How three people turned their lives around to triumph over heart disease.
Age: 52 Status: Married, two children Profession: Librarian Home: Boulder, Colorado
Active, trim, and a conscientious eater at 48, Jan Snooks thought of herself as “one of the healthiest people” she knew. Her doctor agreed. Remarking on Snooks’ low cholesterol levels, he told the then elementary-school special-ed teacher, “I have patients who would give anything for these results.”
Soon after, in March 2000, Snooks joined friends for five hours of cross-country skiing. She remembers feeling “crummy” afterward and writing it off as altitude sickness. But a few days later, on an exercise bike after work, she felt a sudden, crushing chest pain and thought, “I’m having a heart attack.”
Incredulous, she continued her daily routine for two more weeks, despite intermittent pain—until her husband finally convinced her to see a doctor. After an alarming EKG test, Snooks underwent surgery to put a stent into a blocked artery. Four months later, her doctor discovered another near-total blockage and performed an emergency triple bypass.
Women at risk
“With slight variations, I have heard this story all too often,” says Sharonne Hayes, MD, director of the Rochester, Minnesota-based Mayo Clinic Women’s Heart Clinic. Because younger women don’t “look the part,” she says, they can have classic heart-disease symptoms, but neither they—nor their doctors—consider the possibility. And normal cholesterol and blood-pressure readings can falsely reassure them.
In hindsight, Snooks did have relevant family history. Although her parents enjoyed great health, both grandfathers died of heart attacks, at 48 and 58, as did a cousin in his mid-40s. While it’s true that heart disease in a parent or a sibling is a more serious risk factor than heart disease in a more distant relative, heredity may be especially important in predicting cardiovascular disease before age 65, according to Mehmet Oz, MD, director of the Cardiovascular Institute at New York Presbyterian, Columbia University.
Thirty percent to 40 percent of men and women who get heart disease don’t have strong risk factors, says Hayes, so unknown or unfamiliar risk factors must exist. Indeed, after Snooks’ crisis, doctors discovered she had elevated lipoprotein(a) levels. Although not routinely checked, this protein is now known to bond with “bad” LDL cholesterol, greatly increasing its propensity to clog arteries.
Many people think of heart disease as a man’s disease, but more women die of it every year—a fact only 8 percent of women know. The disease differs greatly by gender, says Oz, who cofounded Columbia’s Integrative Medicine Program. Ninety percent of men who have heart attacks show hardening of the arteries (atherosclerosis); only 30 percent of women do. Oz explains that cholesterol clogs men’s vessels, the way hair clogs a bathroom drain. But in women, the tube itself gets smaller; it spasms and closes. That’s why women tend to do poorly with surgical solutions, including stents.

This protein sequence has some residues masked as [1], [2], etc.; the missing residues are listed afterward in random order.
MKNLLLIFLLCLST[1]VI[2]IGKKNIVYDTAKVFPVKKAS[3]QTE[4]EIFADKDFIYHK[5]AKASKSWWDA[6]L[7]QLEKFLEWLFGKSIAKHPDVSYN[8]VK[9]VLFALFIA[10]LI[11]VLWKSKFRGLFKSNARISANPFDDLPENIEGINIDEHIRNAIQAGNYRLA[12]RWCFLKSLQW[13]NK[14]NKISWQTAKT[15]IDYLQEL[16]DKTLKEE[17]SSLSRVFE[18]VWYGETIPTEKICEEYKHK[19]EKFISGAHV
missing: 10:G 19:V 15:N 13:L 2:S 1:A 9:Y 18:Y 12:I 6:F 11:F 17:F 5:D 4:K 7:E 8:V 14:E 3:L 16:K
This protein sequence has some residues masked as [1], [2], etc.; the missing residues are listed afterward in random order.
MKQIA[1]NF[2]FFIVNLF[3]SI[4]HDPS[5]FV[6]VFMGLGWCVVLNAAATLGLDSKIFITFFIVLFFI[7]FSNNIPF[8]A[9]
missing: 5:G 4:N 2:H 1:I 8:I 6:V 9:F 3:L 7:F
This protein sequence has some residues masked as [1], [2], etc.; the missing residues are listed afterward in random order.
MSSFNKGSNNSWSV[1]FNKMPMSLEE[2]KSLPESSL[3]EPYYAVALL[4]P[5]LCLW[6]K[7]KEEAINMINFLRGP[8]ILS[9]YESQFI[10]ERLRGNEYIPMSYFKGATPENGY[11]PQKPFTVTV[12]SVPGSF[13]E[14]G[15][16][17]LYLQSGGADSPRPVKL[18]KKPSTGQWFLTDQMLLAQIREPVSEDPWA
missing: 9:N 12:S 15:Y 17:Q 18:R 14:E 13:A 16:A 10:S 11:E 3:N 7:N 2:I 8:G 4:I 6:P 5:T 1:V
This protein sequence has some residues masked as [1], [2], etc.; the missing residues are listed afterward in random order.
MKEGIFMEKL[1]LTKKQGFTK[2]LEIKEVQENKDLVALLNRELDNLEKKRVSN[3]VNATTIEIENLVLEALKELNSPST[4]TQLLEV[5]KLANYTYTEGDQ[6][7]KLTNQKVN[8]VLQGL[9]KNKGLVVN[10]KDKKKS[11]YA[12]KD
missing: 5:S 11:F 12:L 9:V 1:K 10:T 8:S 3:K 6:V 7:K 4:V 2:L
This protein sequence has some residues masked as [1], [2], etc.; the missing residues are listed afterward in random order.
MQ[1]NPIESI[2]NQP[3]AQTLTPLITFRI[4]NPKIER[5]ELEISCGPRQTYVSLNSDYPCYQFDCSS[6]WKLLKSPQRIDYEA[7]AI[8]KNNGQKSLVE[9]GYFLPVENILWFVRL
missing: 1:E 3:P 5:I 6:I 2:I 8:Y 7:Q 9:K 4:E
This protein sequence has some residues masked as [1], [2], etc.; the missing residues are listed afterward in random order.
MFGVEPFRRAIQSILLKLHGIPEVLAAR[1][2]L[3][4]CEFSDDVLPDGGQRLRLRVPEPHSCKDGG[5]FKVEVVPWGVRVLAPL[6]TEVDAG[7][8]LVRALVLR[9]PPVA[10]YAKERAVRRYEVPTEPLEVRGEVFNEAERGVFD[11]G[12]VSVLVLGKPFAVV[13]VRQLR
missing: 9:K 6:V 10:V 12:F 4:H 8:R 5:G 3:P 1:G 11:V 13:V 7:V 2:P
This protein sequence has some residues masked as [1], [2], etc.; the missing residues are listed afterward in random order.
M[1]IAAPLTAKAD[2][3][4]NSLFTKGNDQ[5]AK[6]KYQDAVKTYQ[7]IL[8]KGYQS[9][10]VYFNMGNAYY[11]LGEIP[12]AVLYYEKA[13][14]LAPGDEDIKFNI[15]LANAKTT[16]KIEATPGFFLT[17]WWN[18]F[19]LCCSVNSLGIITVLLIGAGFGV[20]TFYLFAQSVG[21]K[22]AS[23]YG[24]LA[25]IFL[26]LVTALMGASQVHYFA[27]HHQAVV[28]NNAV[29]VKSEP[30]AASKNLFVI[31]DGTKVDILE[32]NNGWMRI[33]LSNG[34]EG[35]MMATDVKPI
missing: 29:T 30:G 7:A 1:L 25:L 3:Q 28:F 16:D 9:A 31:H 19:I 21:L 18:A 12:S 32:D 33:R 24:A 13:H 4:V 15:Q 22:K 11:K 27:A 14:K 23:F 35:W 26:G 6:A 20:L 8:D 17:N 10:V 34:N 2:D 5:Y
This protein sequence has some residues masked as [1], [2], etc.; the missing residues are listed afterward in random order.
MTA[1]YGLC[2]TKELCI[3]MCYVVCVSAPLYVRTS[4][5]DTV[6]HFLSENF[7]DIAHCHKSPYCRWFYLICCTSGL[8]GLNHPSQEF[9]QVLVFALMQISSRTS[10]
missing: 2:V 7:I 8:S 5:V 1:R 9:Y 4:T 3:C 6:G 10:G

“Simply living in a Western society, we are all at risk,” says Hayes. “We should educate ourselves, ask doctors questions, and most important, listen to our bodies and not ignore symptoms.” Hayes recommends that every woman older than 20 get a lipid profile and a blood-pressure test; other experts recommend getting C-reactive protein, homocysteine, and lipoprotein(a) levels checked at least once. Family history doesn’t doom you, she says, but knowing your history may motivate you to lower your risk as much as possible.
The good news for women is that heart disease tends to be more reversible for them than it is for men. For instance, the high-fiber, low-fat Ornish diet seems to benefit women in particular. A star graduate of a cardiac rehab program, Snooks now pays more attention to what she eats. “I thought I ate fish a lot, for example,” says the now 52-year-old, “but I really didn’t.” She has also added soyfoods and supplements, such as vitamin E, niacin, coenzyme Q10, and other antioxidants to her diet.
For heart-disease recovery—or prevention—the Mayo Clinic’s Sharonne Hayes recommends eating a variety of foods, including whole grains and 5 to 10 half-cup servings of fruits and vegetables a day. Cooked green leafy vegetables, such as kale, chard, and collard greens, are particularly important, says Susie Hayes, LAc, an acupuncturist in Kirkland, Washington, because they are rich in magnesium, vital for heart health.